BY MARY LANHAM
First, gather the supplies: soft fabric, a sharp needle, sturdy thread. Buttons, beads, and bits. Cotton scraps for the stuffing. The internet also recommends a lyrical list of herbs (dittany, sandalwood, mugwort), but you don’t have any of those herbs. Arrange your materials as if you’re going to take a picture, but don’t actually take one. Feel good about keeping it real.
Next, the preparation: draw shapes onto paper for head, body, limbs. Add allowance for seams and for sorrows. Pin and cut with care. When it’s time to sew, make sure the innards are all facing out.
Inside your poppet will be a prayer, or a spell, or a wish. Inside will be memories transformed into offerings (a tarnished locket, a chipped crystal). Set these offerings on the table. Feel calm and pleased as you look at them, as if they are a poem so perfect you don’t even want to show it to anybody. A potent secret, to be hidden away.
But first, your poppet needs a face. Embroider the eyes, nose, mouth – suggestions of something greater, each pass of your needle an attempt to tether the numinous to cloth. It’s somewhat harder than it looked in the blog videos, but persevere. Your poppet can still be potent with a malformed nose.
As you work, whisper to your poppet. Tell them who they are. Tell them who you are. Tell them who you hope to become. Observe as the eyes you shape begin to return your gaze.
Next, fill and attach the limbs. Prick your fingers. Prick them a lot. Drop the poppet repeatedly. Start to doubt your competence as a human being. Pretend the tiny dabs of blood are an intentional part of the process. Realize you’ve attached your poppet’s arms so low they look like a defective amoeba. Pull out the stitches and try again.
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Sing your poppet soothing songs, the songs the child in you remembers, with words that reassure: the sun goes down, we sleep, the sun comes up again, it’s okay if you’re an amoeba.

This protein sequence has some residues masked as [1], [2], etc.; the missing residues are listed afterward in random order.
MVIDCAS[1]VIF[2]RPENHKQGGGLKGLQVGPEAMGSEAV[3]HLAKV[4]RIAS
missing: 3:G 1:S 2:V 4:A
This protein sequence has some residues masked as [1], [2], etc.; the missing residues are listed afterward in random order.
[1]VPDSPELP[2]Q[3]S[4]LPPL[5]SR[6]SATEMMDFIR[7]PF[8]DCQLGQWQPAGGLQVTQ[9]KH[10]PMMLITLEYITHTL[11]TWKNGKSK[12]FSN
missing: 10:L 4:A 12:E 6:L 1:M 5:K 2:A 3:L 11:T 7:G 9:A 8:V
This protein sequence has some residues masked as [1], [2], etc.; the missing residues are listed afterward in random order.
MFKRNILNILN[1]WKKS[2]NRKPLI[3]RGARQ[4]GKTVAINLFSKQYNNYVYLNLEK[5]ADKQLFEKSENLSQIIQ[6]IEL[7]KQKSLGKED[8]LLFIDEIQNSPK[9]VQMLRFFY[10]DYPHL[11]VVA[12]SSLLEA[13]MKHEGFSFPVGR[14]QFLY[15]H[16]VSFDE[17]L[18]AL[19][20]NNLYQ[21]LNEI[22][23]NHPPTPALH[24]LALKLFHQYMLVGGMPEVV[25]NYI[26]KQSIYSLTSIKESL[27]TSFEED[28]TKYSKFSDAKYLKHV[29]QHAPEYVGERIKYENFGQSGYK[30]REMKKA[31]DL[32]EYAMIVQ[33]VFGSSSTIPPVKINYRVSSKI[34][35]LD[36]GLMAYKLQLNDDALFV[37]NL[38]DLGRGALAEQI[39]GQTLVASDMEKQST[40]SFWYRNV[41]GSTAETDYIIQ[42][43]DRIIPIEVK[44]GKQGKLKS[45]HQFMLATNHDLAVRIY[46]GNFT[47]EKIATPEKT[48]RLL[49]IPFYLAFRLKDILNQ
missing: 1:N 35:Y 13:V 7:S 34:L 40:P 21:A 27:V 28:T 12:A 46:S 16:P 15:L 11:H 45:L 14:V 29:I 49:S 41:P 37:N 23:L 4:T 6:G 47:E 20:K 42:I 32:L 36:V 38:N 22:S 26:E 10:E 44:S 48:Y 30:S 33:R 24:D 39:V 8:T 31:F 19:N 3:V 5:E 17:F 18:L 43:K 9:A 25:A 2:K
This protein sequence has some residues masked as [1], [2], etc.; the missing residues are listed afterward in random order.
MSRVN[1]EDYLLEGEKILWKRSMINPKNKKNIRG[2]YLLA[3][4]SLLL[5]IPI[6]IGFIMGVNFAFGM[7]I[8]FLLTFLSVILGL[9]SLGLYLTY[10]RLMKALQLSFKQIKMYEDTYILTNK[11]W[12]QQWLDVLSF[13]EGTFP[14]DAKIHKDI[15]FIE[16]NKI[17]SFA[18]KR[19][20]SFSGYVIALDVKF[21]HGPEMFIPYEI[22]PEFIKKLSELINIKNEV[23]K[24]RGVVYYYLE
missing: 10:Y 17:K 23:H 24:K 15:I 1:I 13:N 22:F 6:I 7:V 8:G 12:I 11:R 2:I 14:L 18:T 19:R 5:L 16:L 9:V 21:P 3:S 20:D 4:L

Do your best not to curse. This isn’t supposed to be that kind of spell. Finish with the limbs. It’s folk art, it’s fine, this wonky poppet is fine. Simplify your plans for the clothing; surely sleeves are extraneous. Sew a plain little sack. You can cinch it with twine and call it good.
Collect yourself. Crack your back. Tidy away the snarls of thread and snips of cloth and abandoned, complicated trimmings. When the candles are lit, when the sun is down, bundle the offerings into your poppet’s belly. Begin to stitch the opening closed – a rough whip stitch, the dress will cover it, no need to be a fucking martyr. Run out of thread halfway through, start a second length.
Breathe in. Breathe out. This is a ritual, dammit.
Decide it would be especially poetic to seal the poppet with a last drop of blood. You’ll dab it where the heart would be. It’ll need to be a big drop. Try to prick your finger without going too deep. It won’t bleed. Try again. Try your thumb. There can’t possibly be a trick to this. How many times have you done it by accident, and now you can’t do it on purpose?
Give up on poetics. Finish closing the belly. Slip on the homely sack dress, wrap it with twine. Tug until the hem covers most of the amoeba legs.
Hold your poppet. They fit neatly in your cupped hand, regarding you. They are haphazard, ramshackle, not at all like the how-to pictures.
They are complete and perfect. They are magic.
Mary Lanham is not entirely unlike a well-adjusted human being. She writes stories about imaginary things and nonfiction about the things we imagine. You can find more of her words at subtleworkings.com.